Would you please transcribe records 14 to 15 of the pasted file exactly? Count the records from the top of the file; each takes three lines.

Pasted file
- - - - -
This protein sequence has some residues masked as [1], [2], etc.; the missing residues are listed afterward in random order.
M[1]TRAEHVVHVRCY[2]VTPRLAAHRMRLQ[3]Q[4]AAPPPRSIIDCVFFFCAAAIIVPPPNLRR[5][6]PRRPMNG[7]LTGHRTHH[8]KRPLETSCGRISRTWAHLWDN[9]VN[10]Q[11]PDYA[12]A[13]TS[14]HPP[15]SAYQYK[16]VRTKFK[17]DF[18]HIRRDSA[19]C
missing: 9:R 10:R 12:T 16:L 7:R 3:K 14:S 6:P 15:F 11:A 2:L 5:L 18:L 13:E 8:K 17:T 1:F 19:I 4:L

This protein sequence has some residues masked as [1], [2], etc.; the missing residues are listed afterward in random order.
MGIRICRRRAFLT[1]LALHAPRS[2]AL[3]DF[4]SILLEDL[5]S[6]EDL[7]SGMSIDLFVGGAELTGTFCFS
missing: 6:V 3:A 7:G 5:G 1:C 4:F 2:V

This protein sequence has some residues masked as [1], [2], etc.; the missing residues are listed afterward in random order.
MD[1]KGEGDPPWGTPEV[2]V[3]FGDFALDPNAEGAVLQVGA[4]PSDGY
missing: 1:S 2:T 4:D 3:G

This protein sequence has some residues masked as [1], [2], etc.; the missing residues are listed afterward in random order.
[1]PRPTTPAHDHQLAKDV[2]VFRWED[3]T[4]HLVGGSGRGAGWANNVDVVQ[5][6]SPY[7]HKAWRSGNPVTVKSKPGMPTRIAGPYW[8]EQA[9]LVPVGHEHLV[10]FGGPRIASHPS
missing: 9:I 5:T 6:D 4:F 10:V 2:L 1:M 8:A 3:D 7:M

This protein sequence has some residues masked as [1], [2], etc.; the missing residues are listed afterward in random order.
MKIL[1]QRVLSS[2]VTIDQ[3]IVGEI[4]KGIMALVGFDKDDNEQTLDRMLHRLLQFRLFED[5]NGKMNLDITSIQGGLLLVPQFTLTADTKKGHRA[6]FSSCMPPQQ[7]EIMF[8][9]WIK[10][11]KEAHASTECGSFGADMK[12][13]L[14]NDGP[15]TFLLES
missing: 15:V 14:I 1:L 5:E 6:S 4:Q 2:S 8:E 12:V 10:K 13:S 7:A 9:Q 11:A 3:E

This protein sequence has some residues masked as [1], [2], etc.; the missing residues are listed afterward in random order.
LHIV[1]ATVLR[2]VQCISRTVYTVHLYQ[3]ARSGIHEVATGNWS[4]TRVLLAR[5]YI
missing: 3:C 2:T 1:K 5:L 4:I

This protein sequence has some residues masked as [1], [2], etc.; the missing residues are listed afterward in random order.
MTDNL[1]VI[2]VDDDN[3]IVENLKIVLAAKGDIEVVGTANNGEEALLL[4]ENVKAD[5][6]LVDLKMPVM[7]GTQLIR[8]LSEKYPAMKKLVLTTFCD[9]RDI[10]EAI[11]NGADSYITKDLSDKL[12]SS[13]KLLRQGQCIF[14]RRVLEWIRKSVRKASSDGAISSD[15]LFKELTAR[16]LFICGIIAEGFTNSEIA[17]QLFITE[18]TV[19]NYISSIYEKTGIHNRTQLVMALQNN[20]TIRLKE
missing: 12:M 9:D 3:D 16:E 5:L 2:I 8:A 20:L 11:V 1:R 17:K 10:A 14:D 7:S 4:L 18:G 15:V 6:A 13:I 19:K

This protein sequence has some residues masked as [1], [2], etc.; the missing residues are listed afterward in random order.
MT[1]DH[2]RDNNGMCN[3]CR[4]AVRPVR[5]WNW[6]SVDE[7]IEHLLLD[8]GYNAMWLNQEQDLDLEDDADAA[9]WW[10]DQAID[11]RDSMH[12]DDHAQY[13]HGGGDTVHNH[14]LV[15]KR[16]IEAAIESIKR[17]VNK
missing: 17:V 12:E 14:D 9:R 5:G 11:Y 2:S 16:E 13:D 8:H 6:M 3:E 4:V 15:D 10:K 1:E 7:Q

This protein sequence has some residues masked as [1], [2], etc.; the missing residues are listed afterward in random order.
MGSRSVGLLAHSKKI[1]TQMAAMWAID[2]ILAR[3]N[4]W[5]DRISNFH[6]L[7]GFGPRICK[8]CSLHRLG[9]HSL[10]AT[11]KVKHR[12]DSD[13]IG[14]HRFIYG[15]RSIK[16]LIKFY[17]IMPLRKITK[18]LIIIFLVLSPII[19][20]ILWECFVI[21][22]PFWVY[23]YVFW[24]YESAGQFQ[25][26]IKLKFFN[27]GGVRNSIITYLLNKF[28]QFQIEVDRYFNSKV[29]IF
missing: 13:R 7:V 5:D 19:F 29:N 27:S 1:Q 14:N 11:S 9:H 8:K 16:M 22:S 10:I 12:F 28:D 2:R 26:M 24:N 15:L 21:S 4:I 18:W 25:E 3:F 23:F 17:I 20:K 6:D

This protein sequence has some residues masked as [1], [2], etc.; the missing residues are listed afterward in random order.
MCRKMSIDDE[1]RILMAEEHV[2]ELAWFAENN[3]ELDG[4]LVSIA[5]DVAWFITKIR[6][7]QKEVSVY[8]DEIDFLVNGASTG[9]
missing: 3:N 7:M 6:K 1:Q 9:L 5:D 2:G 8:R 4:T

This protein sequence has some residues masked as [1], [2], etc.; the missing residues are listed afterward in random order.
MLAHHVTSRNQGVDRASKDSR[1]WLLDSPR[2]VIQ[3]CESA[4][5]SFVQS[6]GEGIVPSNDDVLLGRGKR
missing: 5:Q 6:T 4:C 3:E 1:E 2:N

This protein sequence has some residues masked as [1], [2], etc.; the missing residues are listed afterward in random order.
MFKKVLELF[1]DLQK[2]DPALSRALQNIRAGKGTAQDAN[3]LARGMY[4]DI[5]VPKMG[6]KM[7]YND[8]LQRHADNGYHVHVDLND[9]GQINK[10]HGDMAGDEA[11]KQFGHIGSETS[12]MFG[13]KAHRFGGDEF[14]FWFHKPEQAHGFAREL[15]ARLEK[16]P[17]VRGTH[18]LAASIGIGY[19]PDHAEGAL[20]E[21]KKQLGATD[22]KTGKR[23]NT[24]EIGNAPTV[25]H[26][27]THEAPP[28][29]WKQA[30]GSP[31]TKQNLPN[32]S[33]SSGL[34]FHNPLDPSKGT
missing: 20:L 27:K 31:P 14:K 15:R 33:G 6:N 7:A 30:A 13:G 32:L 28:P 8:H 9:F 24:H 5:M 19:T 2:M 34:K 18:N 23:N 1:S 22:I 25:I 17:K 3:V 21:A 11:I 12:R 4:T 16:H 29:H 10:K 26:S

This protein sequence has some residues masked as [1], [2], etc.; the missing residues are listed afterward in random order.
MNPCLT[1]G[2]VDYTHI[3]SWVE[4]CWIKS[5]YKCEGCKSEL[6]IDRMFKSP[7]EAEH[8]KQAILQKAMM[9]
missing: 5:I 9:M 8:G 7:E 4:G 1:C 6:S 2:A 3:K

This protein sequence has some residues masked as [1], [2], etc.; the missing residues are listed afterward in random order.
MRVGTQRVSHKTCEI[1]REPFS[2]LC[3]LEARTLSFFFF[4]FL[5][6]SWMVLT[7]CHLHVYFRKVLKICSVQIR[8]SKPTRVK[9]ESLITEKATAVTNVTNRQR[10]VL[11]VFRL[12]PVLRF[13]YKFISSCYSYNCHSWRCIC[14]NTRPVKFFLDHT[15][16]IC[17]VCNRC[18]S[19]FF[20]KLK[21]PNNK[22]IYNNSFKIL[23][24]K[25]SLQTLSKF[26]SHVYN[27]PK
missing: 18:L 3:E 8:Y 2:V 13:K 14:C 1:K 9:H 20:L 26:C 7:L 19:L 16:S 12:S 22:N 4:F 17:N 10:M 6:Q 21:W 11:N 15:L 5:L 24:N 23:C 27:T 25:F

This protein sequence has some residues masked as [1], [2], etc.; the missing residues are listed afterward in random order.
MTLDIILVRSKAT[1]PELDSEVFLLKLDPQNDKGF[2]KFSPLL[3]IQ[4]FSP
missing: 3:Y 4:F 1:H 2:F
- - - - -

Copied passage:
This protein sequence has some residues masked as [1], [2], etc.; the missing residues are listed afterward in random order.
MRVGTQRVSHKTCEI[1]REPFS[2]LC[3]LEARTLSFFFF[4]FL[5][6]SWMVLT[7]CHLHVYFRKVLKICSVQIR[8]SKPTRVK[9]ESLITEKATAVTNVTNRQR[10]VL[11]VFRL[12]PVLRF[13]YKFISSCYSYNCHSWRCIC[14]NTRPVKFFLDHT[15][16]IC[17]VCNRC[18]S[19]FF[20]KLK[21]PNNK[22]IYNNSFKIL[23][24]K[25]SLQTLSKF[26]SHVYN[27]PK
missing: 18:L 3:E 8:Y 2:V 13:K 14:C 1:K 9:H 20:L 26:C 7:L 19:L 16:S 12:S 22:N 4:F 17:N 10:M 6:Q 21:W 11:N 15:L 5:L 24:N 23:C 27:T 25:F

This protein sequence has some residues masked as [1], [2], etc.; the missing residues are listed afterward in random order.
MTLDIILVRSKAT[1]PELDSEVFLLKLDPQNDKGF[2]KFSPLL[3]IQ[4]FSP
missing: 3:Y 4:F 1:H 2:F